Re: Prevent auto scan in wireless devices

Dan Williams <dcbw redhat com> writes:

> 1) Passive scanning on any recent wifi chipset does not consume
> significantly more power than normal TX operation

OK, so I made some more power comparisons between ifupdown and
NetworkManager. Theories are good but nothing replaces actual

With ifupdown, my laptop draws about 9.3W +- 0.1W, as reported by
powertop querying ACPI. Switching the wireless interface to connected,
disconnected, rf_kill-ed, rmmod-ed, has almost no measurable effect on

With NetworkManager, my laptop draws about 10W when I am connected,
and about 10.2W (!) when I disable wireless. I assume this is all
because of background scanning, about which I could not care less.

I am afraid I will have to give up NetworkManager for the
moment. Maybe I will give it another try the next time I will upgrade
my distribution. And I will come prepared this time :-)

> 2) If the user is not actively using the wifi connection, there is no
> reason to keep the wifi chip powered on  That's it. 

Well, that does not solve my almost +1W power problem when I _am_
actively using it. And I unfortunately do not see this rf_kill
happening yet when I am not connected.

> Keep clear, delineated lines between your
> components and your system will be simpler and more reliable.
> [...]
> Because NetworkManager is not a power saving daemon.  As explained
> above, power saving needs to be system wide and NetworkManager should
> not be talking to a bunch of other components to get power state.  If we
> did, we'd have to write new code each time somebody wrote a new power
> daemon.  Instead, NetworkManager provides a rich D-Bus interface that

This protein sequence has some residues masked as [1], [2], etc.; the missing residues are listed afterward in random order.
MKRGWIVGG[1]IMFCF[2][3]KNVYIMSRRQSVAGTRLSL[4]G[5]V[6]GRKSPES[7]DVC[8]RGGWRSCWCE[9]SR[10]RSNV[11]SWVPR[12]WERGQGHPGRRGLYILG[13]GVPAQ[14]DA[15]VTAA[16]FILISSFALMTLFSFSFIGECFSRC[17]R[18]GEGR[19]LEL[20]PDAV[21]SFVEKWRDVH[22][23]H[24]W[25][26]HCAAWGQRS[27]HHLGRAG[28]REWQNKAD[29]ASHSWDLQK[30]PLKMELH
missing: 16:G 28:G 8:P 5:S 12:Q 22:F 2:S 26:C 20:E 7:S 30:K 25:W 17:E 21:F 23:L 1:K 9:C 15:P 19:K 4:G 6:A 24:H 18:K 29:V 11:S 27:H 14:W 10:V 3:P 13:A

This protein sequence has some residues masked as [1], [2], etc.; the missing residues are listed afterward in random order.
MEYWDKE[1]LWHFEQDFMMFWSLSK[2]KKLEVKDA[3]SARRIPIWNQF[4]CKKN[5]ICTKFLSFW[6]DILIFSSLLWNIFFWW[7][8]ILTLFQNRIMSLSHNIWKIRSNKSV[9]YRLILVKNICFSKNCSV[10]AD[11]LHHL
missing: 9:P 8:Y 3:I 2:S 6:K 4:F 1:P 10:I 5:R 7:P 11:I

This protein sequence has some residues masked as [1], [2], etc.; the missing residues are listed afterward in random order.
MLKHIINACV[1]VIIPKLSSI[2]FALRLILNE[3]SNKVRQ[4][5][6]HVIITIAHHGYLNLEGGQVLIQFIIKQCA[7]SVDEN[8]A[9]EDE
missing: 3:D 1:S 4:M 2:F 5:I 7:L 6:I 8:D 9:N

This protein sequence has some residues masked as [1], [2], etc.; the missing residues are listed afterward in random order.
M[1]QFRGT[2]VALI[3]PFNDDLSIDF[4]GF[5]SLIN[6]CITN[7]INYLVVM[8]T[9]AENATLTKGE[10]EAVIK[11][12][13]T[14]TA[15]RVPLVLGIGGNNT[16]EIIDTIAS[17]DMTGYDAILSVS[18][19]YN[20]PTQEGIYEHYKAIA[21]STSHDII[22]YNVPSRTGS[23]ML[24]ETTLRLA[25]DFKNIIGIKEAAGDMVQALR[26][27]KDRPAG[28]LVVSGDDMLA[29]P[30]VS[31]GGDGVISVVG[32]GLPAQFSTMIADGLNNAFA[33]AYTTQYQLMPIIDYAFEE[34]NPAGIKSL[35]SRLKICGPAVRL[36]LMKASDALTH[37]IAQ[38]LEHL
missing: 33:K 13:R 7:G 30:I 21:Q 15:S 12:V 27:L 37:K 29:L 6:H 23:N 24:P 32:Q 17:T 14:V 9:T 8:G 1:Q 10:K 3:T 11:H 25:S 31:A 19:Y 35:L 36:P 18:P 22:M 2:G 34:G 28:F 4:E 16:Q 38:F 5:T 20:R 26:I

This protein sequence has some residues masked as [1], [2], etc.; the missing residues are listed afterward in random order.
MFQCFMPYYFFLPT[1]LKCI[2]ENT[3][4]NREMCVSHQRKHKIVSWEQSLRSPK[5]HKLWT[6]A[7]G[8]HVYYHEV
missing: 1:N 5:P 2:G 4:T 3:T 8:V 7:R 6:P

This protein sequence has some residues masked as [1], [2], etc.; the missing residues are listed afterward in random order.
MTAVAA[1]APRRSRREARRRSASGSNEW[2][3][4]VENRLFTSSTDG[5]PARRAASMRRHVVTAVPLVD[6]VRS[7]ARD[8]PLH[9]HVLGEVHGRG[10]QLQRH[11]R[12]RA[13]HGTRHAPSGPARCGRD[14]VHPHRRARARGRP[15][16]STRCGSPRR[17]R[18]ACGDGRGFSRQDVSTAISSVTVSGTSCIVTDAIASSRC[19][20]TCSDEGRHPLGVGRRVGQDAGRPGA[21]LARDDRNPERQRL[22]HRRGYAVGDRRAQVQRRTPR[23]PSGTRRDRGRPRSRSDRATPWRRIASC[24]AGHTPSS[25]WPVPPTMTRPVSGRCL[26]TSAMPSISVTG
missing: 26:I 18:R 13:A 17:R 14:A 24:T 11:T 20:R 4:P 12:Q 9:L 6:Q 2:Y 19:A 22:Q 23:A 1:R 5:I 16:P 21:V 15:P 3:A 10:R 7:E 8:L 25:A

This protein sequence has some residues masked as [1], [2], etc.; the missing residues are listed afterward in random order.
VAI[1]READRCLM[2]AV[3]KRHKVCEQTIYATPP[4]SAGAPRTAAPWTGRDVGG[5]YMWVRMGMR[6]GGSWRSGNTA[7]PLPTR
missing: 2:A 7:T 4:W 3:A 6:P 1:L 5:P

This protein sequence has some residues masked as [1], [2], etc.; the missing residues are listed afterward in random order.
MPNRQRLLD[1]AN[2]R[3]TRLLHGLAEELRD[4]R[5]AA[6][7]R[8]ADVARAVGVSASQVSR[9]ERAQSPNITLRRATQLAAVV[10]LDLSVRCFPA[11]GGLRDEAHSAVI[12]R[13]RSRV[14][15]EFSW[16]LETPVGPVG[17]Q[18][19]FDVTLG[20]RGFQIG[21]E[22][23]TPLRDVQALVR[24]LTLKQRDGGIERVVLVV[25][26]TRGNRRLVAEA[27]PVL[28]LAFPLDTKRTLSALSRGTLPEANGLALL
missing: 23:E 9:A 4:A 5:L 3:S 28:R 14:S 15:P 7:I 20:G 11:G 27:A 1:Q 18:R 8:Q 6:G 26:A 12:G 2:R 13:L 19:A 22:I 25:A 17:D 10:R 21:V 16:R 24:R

> things like power daemons can talk to to get network state and figure
> out what exactly they need to do to implement their power saving policy.

This sound like great architectural design, but:
- as said above, this does not seem to happen yet
- background scanning is a feature totally useless to me in any
  situation. The only time I need a scan is before connecting, period.
- With my specific hardware, background scanning is a killer.  Once I
  get rid of background scanning I do not even need this super-duper
  power manager of the future to control my wireless card: my power
  issues are already solved.

Is background scanning really rooted deep down in the design of
NetworkManager? If yes, I am afraid I will have to give it up and
never come back to it. Too bad I have to go to the command line again.

>> > But at the end of the day, if you want to save power, you'll want to
>> > turn off the wifi chipset when the user isn't going to use it.

Well, not necessarily. With my hardware, turning off background scanning
seems enough to save power.

>> >> I prefer to loose 2 or 3 seconds to get the first list of available
>> >> APs than loose battery life during the X minutes (or hours) scanning
>> >> and keeping the wireless card on. 

Definitely yes.

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